The European Union Fisheries Policy
The Common Fisheries Policy (CFP) is the fisheries policy of the European Union. It sets quotas for which member states are allowed to catch what amounts of each type of fish, as well as encouraging the fishing industry by various market interventions.1
The common fisheries policy was created to manage fish stocks for the European Union as a whole. Article 38 of the 1957 Treaty of Rome which created the European Communities (now European Union) stated that there should be a common policy for fisheries.
Fishing is a relatively unimportant economic activity within the EU. It contributes generally less than 1% to gross national product, but employs 260,000 fishermen catching 8 million tonnes of fish in 1995. In the same year 1.6 million tonnes of fish were exported, while 4.3 million tonnes were imported. The EU fleet has 97,000 vessels of varying sizes. Fish farming produced a further 1 million tonnes of fish and shellfish and employed another 85,000 people.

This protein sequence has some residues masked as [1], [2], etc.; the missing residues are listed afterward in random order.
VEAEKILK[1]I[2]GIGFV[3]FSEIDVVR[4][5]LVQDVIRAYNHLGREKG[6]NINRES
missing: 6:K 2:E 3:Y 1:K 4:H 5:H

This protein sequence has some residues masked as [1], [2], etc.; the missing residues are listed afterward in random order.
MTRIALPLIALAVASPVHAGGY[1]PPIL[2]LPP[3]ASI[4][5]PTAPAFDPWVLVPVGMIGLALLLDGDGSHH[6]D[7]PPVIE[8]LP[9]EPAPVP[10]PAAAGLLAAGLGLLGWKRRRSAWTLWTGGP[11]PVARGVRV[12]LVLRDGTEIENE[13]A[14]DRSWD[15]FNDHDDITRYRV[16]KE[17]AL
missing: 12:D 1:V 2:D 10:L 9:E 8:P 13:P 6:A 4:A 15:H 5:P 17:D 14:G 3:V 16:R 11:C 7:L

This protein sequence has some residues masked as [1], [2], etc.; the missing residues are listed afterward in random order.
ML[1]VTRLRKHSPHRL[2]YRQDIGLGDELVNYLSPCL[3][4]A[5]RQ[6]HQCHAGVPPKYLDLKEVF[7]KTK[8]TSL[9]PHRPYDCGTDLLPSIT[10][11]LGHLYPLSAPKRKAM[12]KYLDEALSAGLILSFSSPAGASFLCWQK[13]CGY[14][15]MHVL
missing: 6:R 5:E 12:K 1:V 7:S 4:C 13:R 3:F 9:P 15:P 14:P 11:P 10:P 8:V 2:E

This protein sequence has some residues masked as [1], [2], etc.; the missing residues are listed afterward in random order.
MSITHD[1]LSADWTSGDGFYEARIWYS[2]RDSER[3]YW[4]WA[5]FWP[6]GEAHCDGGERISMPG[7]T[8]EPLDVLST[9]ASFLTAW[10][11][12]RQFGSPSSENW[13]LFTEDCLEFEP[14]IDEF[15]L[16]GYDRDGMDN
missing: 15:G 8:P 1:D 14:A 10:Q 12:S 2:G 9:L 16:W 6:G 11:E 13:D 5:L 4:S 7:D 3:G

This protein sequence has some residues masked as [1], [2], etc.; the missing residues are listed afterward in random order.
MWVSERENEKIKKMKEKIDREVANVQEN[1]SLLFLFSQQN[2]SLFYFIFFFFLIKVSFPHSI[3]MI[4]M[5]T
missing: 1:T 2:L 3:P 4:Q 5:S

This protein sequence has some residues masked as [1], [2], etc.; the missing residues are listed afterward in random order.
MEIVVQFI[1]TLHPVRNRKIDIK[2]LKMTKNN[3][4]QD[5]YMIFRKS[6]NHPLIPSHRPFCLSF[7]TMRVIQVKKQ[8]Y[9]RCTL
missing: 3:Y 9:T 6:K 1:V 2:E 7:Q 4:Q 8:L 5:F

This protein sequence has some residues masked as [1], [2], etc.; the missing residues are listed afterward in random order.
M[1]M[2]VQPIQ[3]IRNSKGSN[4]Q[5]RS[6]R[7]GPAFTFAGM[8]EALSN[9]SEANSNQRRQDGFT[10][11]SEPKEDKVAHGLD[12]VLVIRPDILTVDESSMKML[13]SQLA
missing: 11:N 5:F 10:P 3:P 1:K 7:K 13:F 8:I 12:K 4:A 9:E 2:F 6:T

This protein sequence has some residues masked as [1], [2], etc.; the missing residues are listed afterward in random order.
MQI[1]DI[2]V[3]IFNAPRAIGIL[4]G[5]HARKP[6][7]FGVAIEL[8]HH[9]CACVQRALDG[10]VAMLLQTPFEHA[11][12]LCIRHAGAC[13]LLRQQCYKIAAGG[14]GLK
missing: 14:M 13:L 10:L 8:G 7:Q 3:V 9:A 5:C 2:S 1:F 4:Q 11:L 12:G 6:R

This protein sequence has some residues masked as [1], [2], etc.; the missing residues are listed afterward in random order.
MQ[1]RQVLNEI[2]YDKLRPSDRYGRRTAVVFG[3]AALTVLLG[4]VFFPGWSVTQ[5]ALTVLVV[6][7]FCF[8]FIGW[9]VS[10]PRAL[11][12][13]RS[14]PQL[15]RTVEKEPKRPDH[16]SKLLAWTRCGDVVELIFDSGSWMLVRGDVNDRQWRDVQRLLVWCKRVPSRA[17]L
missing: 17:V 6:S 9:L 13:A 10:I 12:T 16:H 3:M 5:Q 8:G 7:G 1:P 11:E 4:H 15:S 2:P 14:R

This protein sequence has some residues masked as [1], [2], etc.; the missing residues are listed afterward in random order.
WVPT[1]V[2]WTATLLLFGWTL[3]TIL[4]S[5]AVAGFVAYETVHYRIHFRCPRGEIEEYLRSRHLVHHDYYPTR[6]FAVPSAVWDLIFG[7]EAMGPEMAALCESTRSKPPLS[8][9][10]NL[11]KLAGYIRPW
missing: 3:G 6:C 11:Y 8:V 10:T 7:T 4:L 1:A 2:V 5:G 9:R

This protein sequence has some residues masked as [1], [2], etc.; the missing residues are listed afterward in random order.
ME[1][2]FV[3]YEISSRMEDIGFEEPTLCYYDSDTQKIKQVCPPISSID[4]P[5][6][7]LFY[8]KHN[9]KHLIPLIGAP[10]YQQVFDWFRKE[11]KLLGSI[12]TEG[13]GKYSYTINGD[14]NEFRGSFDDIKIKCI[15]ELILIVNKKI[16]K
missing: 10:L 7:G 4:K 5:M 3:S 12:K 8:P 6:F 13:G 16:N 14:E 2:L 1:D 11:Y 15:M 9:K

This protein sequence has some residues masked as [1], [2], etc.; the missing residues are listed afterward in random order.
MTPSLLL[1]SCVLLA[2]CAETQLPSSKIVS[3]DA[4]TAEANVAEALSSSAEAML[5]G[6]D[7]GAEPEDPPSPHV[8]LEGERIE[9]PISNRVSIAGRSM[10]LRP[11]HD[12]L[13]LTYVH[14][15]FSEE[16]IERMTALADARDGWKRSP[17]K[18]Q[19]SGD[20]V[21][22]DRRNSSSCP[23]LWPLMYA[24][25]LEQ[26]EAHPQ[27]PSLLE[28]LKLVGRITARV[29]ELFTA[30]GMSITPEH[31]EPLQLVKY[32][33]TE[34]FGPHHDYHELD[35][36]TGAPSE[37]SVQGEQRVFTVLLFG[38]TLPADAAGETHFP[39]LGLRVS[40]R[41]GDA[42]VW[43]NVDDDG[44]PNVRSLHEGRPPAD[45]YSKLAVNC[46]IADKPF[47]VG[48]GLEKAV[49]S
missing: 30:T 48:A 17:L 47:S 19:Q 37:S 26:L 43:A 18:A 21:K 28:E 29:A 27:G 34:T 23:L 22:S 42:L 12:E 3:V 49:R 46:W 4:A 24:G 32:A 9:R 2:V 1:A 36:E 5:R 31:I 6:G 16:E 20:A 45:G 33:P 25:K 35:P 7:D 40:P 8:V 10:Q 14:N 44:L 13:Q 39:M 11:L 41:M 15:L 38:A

Fishing represents no more than 10% of local employment in any region of the EU, but it is often in areas where other employment opportunities are limited.…
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- The European Union Fisheries Policy
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